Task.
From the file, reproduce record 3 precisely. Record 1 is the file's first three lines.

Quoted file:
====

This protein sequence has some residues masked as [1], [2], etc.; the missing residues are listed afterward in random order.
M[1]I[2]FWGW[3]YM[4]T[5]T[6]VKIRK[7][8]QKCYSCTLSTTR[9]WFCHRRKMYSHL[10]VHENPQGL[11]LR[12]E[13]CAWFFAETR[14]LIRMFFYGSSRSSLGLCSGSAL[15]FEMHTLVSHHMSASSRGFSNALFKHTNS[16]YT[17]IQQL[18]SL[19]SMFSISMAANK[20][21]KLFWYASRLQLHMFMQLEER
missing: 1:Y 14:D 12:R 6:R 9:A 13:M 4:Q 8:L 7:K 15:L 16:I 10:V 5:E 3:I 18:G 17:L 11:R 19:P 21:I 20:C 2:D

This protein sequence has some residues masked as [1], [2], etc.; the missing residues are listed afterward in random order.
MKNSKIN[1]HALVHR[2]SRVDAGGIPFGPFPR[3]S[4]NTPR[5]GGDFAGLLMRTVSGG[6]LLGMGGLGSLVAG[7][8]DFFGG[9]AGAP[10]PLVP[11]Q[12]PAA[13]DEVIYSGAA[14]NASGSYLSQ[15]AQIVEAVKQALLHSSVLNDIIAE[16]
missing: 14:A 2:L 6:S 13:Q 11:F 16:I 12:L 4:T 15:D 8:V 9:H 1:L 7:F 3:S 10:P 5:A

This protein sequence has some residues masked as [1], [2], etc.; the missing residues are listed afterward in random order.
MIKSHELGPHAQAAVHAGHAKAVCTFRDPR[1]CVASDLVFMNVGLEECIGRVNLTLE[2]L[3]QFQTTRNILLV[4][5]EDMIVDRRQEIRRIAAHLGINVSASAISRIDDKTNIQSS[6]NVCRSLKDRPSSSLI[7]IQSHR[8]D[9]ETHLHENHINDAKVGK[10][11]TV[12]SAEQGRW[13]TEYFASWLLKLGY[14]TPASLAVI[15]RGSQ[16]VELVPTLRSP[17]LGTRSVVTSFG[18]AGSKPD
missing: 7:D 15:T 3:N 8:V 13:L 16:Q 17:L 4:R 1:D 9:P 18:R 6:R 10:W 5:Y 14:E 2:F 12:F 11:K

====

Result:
This protein sequence has some residues masked as [1], [2], etc.; the missing residues are listed afterward in random order.
MIKSHELGPHAQAAVHAGHAKAVCTFRDPR[1]CVASDLVFMNVGLEECIGRVNLTLE[2]L[3]QFQTTRNILLV[4][5]EDMIVDRRQEIRRIAAHLGINVSASAISRIDDKTNIQSS[6]NVCRSLKDRPSSSLI[7]IQSHR[8]D[9]ETHLHENHINDAKVGK[10][11]TV[12]SAEQGRW[13]TEYFASWLLKLGY[14]TPASLAVI[15]RGSQ[16]VELVPTLRSP[17]LGTRSVVTSFG[18]AGSKPD
missing: 7:D 15:T 3:N 8:V 13:L 16:Q 17:L 4:R 1:D 9:P 18:R 6:R 10:W 5:Y 14:E 2:F 12:F 11:K